Open the first new folder that was created which contains the sprites.

The names of the files inside all end either with _a.bmp, _p.bmp or _z.bmp.

You will ONLY be working with the files that end in _p.bmp, known as the p-sprites. Leave the other files alone! (A future tutorial will cover how to handle them.)

Open the p-sprites in your graphics program.
You really can re-colour
Sims' objects on a Mac with

IFFSnooper ...
... and it has been made possible by
the superb Peter Gould, the Mac Guru
at SimFreaks. Visit his homepage to
learn more about IFFSnooper's features.
First find an object to re-colour

Most of the single-tiled Maxis chairs, tables, paintings and counters are held in the game's FAR files which are like containers for holding lots of individual files. You will need to use the program called FarSight to open a FAR file.

Inside the FAR file you might see all sorts of object, sound, accessory, skin and animation files. Find the iff that you want, click Extract and save.

IFFSnooper is a 'work in progress' and is not a finished application. However it is possible to use it in its present beta state.

It is not my intention for this tutorial to teach you how to use Photoshop or any other graphics package — rather it shows the steps required to make a simple re-colour of a single-tiled object.

I use System OS9 and Adobe Photoshop 6 and have also successfully used Macromedia's Fireworks — if you have a different OS or another graphics program, you'll have to adapt these instructions to fit your configuration.

To re-colour the Vegas satin armchair, open the iff file with IFFSnooper and click on the SPR2 tab.

Export the sprite images. You can change the default folder's name if you want to.

In your graphics program you will see that the background is yellow (RGB 255, 255, 0) but it may sometimes be a different colour.

Re-colour your object.
Select the yellow and then invert the selection so that just the object is outlined.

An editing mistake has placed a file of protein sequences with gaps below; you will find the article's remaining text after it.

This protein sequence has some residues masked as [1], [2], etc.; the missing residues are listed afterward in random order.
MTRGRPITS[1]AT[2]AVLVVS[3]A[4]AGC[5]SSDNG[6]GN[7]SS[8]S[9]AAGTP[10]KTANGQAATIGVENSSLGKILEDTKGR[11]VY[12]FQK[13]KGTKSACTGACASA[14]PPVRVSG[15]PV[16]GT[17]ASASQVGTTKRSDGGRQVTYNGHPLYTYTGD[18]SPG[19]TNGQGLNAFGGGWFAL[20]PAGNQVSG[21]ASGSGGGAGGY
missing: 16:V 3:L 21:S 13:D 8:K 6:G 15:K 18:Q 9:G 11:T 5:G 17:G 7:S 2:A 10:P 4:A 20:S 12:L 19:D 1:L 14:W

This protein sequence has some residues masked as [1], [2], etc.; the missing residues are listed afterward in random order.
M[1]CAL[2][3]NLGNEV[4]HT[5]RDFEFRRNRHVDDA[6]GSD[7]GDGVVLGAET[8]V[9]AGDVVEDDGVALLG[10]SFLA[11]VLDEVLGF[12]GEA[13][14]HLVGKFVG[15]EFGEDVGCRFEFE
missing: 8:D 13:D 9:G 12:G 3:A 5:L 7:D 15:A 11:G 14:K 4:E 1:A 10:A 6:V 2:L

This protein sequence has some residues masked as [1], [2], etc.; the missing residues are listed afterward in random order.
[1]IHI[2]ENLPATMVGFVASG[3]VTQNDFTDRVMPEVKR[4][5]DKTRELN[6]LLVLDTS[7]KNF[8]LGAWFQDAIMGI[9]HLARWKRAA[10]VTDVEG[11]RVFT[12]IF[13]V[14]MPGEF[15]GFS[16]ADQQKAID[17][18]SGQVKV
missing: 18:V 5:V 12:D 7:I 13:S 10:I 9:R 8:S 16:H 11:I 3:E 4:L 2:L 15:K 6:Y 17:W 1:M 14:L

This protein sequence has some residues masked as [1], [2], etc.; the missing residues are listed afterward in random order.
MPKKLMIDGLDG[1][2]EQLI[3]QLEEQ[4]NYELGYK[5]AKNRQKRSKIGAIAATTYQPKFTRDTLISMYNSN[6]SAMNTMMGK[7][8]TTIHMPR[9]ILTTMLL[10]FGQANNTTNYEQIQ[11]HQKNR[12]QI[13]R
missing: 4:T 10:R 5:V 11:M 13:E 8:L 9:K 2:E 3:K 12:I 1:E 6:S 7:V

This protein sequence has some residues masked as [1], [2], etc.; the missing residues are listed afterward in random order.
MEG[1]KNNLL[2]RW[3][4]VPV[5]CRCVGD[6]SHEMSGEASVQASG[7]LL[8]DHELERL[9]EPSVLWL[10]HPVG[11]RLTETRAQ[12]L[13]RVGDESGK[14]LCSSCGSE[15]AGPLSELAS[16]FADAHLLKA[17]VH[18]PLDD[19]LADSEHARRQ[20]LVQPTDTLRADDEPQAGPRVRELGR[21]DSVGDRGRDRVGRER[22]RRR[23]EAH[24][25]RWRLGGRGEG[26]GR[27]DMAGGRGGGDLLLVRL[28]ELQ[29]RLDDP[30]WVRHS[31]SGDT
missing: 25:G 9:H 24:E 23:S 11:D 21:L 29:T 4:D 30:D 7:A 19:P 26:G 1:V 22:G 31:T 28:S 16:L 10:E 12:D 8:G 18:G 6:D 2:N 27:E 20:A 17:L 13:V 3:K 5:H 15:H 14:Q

Make your alterations to the object. I've used Image/Adjust/Hue/Saturation to change the blues (and also the cyans) to a leathery brown.

Other adjustments you could use are Variations or Colour Balance, and
Levels to finely tune the contrast.

The image should have jaggy edges,
so don't try to change them — in fact
don't alter the shape of the object
in any way.
Whatever you do to change the colour on the first p-sprite, write it down because you have to make exactly the same alterations to every p-sprite to maintain consistency. (If you have a huge number of p-sprites to re-colour and are really familiar with Photoshop you could record a Photoshop Action as you make your changes and then 'play' it for each p-sprite.)

Make your colour changes to ALL the
p-sprites and save them as 24-bit images.

This tutorial shows how a single-tiled object can be re-coloured.

First you will need to join the Yahoo! SimLouvre eGroup. Look in Files/Pete's Mac Stuff to download the latest version of IFFSnooper for either System OS9 or OSX.

Export the resources (the object's code) by clicking Disassemble. A bullet is put in front of the folder's name to make it easy to identify.
Set the graphics
mode to RGB Colour

You could, of course, re-colour an object you have already downloaded from somewhere else.

A CAUTION: over the years, the Sims' Community has developed very strong loyalties to their object creators whose work can be found on a variety of websites. Fans and creators look out for each other and will actively hound anyone who is deemed to have 'stolen' another's object.

NOW, if you are going to re-colour an object purely for your own use, no-one will know so
no-one can get upset.

BUT, if you think you might ever want to share your re-colours or post them on a website then you MUST get the permission of the original author of the object.

A GOOD IDEA is to visit Miffy's Architectural Supplies for Sims and carefully study the Re-Colourers' Resource there. Miffy keeps a list of Sims' sites who are happy for others to re-colour their work, but please read and take heed of any conditions of use.
Maxis saves even more space by putting many different objects into one iff file. Open the file you have extracted in IFFSnooper. If you click on the DGRP tab and then the Previous/Next buttons, you'll cycle through all the objects. Take note of the name of the one you want — in this case, 'vegas 1'.

Go to the File menu, choose Subclone, select the object you want to re-colour and save it, giving it a new name if you want to.

Note: if an .iff file contains only one object, the Subclone item on the menu will be greyed out.